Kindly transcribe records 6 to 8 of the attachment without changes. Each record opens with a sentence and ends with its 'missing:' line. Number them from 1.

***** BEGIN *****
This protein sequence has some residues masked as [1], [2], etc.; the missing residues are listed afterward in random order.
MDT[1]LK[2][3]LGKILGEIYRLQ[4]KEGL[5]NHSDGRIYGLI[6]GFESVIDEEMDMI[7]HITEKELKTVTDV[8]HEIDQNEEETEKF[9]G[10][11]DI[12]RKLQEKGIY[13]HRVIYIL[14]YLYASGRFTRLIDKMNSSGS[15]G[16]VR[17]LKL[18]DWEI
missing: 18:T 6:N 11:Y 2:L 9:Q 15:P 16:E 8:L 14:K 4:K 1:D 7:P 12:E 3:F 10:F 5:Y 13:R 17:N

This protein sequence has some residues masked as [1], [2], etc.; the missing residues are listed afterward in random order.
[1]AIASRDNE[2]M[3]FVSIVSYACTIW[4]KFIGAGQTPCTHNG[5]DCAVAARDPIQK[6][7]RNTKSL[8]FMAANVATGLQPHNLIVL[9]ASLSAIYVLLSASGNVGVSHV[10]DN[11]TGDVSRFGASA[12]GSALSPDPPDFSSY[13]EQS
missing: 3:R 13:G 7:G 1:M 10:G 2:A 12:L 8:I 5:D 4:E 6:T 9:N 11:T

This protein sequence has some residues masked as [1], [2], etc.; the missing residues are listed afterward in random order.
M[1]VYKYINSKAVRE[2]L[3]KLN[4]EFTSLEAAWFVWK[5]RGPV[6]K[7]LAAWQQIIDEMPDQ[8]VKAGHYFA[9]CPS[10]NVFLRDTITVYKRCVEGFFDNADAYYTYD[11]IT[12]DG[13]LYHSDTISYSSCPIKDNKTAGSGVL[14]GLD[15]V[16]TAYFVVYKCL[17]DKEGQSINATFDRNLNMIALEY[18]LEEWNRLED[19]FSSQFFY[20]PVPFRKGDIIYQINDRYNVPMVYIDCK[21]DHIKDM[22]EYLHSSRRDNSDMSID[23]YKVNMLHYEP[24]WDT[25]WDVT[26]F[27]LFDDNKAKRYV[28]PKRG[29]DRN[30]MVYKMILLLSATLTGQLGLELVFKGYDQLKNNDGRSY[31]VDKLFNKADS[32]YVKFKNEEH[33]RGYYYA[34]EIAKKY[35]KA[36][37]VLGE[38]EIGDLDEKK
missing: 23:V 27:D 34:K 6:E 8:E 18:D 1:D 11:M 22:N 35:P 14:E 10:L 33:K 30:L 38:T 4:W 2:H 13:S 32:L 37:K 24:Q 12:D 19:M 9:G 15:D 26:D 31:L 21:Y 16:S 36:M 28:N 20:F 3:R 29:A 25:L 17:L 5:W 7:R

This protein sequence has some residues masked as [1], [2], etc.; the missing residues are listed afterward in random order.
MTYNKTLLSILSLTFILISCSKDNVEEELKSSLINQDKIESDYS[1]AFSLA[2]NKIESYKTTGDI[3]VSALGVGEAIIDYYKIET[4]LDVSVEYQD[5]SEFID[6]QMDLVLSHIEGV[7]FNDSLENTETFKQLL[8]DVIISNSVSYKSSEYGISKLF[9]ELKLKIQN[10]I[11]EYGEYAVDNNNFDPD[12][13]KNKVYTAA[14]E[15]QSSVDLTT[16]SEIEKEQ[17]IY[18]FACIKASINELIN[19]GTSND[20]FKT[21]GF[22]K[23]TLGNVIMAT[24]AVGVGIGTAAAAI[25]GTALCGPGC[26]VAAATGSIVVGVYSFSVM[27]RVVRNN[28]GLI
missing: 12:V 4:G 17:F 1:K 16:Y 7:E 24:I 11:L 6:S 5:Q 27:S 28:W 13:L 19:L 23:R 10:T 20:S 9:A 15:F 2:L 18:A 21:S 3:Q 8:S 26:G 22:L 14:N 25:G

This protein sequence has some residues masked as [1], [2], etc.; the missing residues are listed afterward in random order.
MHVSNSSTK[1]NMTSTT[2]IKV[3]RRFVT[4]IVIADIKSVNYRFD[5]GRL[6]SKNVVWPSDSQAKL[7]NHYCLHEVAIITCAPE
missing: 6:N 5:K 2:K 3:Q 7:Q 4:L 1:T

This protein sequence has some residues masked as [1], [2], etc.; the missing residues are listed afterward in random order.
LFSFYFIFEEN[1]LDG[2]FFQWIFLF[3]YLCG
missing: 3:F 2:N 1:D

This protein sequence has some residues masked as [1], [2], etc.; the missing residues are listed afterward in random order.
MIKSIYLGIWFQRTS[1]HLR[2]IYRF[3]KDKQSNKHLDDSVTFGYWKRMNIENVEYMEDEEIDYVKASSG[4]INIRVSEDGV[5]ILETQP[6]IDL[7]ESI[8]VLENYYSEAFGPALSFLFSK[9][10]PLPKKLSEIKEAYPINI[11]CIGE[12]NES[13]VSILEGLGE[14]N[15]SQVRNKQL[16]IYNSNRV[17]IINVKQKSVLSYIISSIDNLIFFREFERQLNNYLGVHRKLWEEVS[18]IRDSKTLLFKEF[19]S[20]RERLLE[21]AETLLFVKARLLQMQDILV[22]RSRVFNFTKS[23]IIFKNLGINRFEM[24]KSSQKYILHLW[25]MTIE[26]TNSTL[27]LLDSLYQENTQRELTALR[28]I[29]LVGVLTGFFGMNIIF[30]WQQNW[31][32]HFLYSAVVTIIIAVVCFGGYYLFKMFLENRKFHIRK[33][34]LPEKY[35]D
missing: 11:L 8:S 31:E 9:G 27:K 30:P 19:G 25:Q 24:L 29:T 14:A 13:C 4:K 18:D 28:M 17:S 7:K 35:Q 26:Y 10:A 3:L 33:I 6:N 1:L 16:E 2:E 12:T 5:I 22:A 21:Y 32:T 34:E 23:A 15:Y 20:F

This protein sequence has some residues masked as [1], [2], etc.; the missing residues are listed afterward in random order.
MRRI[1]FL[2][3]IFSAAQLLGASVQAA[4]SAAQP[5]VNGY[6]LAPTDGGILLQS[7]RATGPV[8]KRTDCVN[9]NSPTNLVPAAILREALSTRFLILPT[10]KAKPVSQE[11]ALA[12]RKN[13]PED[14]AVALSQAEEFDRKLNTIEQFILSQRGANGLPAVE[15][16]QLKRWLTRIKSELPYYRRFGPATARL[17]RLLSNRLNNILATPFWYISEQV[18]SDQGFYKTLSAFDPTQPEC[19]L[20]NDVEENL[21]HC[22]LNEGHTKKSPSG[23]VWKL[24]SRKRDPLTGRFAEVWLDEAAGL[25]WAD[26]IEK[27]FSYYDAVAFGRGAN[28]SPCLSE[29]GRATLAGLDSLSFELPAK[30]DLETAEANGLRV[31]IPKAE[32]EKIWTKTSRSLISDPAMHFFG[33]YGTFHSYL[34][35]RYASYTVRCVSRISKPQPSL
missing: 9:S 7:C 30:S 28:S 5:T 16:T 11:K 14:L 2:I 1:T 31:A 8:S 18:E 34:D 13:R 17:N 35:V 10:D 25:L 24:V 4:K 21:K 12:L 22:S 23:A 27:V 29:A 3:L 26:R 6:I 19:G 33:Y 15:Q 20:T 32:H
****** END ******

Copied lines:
This protein sequence has some residues masked as [1], [2], etc.; the missing residues are listed afterward in random order.
LFSFYFIFEEN[1]LDG[2]FFQWIFLF[3]YLCG
missing: 3:F 2:N 1:D

This protein sequence has some residues masked as [1], [2], etc.; the missing residues are listed afterward in random order.
MIKSIYLGIWFQRTS[1]HLR[2]IYRF[3]KDKQSNKHLDDSVTFGYWKRMNIENVEYMEDEEIDYVKASSG[4]INIRVSEDGV[5]ILETQP[6]IDL[7]ESI[8]VLENYYSEAFGPALSFLFSK[9][10]PLPKKLSEIKEAYPINI[11]CIGE[12]NES[13]VSILEGLGE[14]N[15]SQVRNKQL[16]IYNSNRV[17]IINVKQKSVLSYIISSIDNLIFFREFERQLNNYLGVHRKLWEEVS[18]IRDSKTLLFKEF[19]S[20]RERLLE[21]AETLLFVKARLLQMQDILV[22]RSRVFNFTKS[23]IIFKNLGINRFEM[24]KSSQKYILHLW[25]MTIE[26]TNSTL[27]LLDSLYQENTQRELTALR[28]I[29]LVGVLTGFFGMNIIF[30]WQQNW[31][32]HFLYSAVVTIIIAVVCFGGYYLFKMFLENRKFHIRK[33][34]LPEKY[35]D
missing: 11:L 8:S 31:E 9:G 27:K 30:P 19:G 25:Q 24:L 29:T 14:A 13:C 4:K 18:D 28:M 17:S 7:K 35:Q 26:Y 10:A 3:L 33:I 6:N 1:L 16:E 2:E 12:T 5:I 22:A 21:Y 32:T 34:E 23:A 15:Y 20:F

This protein sequence has some residues masked as [1], [2], etc.; the missing residues are listed afterward in random order.
MRRI[1]FL[2][3]IFSAAQLLGASVQAA[4]SAAQP[5]VNGY[6]LAPTDGGILLQS[7]RATGPV[8]KRTDCVN[9]NSPTNLVPAAILREALSTRFLILPT[10]KAKPVSQE[11]ALA[12]RKN[13]PED[14]AVALSQAEEFDRKLNTIEQFILSQRGANGLPAVE[15][16]QLKRWLTRIKSELPYYRRFGPATARL[17]RLLSNRLNNILATPFWYISEQV[18]SDQGFYKTLSAFDPTQPEC[19]L[20]NDVEENL[21]HC[22]LNEGHTKKSPSG[23]VWKL[24]SRKRDPLTGRFAEVWLDEAAGL[25]WAD[26]IEK[27]FSYYDAVAFGRGAN[28]SPCLSE[29]GRATLAGLDSLSFELPAK[30]DLETAEANGLRV[31]IPKAE[32]EKIWTKTSRSLISDPAMHFFG[33]YGTFHSYL[34][35]RYASYTVRCVSRISKPQPSL
missing: 9:S 7:C 30:S 28:S 5:T 16:T 11:K 14:L 2:I 1:T 31:A 8:S 18:E 34:D 13:R 17:N 35:V 10:D 25:L 24:V 4:K 21:K 12:L 22:S 23:A 27:V 29:A 3:L 26:R 6:I 19:G 33:Y 15:Q 20:T 32:H